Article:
If you’re in the queer community and you don’t spend a ton of time thinking about how queer disabled folks and chronic pain sufferers are getting along, it’s time to do something about that. Luckily, the good folks at Spoony Collective have your back. This Saturday, they’re holding an event at the Women’s Center for Creative Work to address how we can do better to include folks of all abilities into the community. If you’re curious, here are the event details:
“This event will be a decentralized dialogue centered around the representations of disability, chronic illness and neurodiversity in the media, with a particular focus on representations of femmes, women and transgender people. The event will create a space for disabled, chronically ill, and neurodiverse people to express and share their personal experiences, stories and truths.
This discussion is open to all (we highly encourage allies to attend this event), it will primarily be about centering the voices of disabled, neurodiverse, and chronically ill transgender and gender nonconforming people. We will, however, provide a brief audience lead educational grounding on major concepts, on what makes a good (and a poor) ally, and how to create positive representations of disabled, neurodiverse, and chronically ill peoples in various media. We will also provide zines with additional resources for all participants so that they can further explore these topics and experiences. We hope that allies will step back and actively listen, engage, reflect, and inquire about how to support and affirm disabled, neurodiverse, and chronically ill peoples within this vulnerable space we are hoping to create, while keeping in mind the physical and emotional labor of the audience and presenters.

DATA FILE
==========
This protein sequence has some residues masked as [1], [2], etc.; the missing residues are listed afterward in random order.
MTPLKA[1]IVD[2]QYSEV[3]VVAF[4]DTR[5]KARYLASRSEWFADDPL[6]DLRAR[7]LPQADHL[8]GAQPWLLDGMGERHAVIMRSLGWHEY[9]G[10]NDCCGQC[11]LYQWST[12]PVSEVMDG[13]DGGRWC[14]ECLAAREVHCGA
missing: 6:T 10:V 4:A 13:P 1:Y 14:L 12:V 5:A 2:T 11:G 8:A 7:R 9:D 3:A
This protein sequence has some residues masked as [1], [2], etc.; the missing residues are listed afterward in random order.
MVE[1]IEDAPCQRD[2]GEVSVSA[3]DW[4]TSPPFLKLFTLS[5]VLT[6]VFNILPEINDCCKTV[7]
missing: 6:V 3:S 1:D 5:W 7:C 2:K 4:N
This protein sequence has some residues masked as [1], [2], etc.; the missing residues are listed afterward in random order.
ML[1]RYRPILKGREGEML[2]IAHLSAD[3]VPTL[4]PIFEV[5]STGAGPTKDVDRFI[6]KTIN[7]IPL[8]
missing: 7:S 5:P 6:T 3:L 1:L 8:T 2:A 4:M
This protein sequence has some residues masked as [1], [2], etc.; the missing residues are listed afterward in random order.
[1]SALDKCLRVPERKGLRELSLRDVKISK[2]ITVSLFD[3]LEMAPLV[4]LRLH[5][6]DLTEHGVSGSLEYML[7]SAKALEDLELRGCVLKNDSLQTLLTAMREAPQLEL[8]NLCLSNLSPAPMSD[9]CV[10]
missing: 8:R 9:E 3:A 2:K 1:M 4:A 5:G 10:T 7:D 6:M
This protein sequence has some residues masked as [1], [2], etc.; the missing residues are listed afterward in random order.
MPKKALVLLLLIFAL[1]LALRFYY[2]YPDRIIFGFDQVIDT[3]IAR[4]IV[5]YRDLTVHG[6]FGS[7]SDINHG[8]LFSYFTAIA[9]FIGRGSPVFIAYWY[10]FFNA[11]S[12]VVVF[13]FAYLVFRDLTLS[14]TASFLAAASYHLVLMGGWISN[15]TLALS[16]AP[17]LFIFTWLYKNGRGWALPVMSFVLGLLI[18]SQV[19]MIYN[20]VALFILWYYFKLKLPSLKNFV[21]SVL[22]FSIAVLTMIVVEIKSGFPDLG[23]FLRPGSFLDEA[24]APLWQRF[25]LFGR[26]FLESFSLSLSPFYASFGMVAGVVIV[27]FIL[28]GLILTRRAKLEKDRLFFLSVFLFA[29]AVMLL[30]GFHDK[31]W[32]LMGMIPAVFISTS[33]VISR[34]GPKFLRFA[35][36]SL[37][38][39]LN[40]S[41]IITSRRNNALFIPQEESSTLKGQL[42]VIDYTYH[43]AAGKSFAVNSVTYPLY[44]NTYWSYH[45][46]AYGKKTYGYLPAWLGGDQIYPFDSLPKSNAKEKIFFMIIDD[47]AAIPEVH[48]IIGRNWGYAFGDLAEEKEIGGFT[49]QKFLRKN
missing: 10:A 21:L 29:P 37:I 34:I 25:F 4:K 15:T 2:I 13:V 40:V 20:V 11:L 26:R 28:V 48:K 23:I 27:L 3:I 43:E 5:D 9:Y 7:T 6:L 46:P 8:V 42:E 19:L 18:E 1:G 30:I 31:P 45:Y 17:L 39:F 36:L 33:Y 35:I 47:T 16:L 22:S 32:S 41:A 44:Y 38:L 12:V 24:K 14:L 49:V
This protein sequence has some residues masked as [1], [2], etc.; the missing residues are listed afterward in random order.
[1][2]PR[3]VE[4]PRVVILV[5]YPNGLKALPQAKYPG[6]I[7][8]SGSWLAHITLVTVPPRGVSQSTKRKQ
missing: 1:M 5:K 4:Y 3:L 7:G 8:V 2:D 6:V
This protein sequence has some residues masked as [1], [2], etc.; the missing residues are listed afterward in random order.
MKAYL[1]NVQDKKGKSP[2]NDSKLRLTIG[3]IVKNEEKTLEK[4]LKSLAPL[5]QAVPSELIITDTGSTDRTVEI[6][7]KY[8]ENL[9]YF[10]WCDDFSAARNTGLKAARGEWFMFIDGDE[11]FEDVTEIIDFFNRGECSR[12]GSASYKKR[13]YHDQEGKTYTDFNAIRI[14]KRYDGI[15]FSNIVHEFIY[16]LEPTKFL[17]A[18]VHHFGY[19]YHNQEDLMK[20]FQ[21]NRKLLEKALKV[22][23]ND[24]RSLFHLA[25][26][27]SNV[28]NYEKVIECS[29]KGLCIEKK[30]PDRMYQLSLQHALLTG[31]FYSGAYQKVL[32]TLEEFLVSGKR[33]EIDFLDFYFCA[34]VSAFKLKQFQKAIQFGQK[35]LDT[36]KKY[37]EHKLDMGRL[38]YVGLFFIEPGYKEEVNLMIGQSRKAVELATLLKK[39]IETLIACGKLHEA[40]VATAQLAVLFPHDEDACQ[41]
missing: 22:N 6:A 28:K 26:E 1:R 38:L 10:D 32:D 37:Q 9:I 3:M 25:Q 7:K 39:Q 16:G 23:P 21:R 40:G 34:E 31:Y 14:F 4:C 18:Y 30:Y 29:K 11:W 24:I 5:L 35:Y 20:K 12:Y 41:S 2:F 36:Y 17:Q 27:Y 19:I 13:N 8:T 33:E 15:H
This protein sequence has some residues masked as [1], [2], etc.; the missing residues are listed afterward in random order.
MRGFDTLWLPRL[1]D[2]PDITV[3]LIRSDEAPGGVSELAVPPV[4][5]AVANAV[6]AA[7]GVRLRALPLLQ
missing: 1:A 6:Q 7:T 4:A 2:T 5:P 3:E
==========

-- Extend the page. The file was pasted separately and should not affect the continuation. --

The participatory structure of the conversation is vital for breaking down the hierarchies that often exist within the presenter-listener dynamic. Rather than a traditional workshop or panel where the audience’s primary role is that of the listener, we plan on presenting an event where a variety of stories, experiences, compensations, truths, identities, challenges and successes (to name just a few aspects) from both the audience and the panelists are represented, shared, heard, supported, and affirmed.
All donations will support the labor of the facilitators. No one turned away for lack of funds.”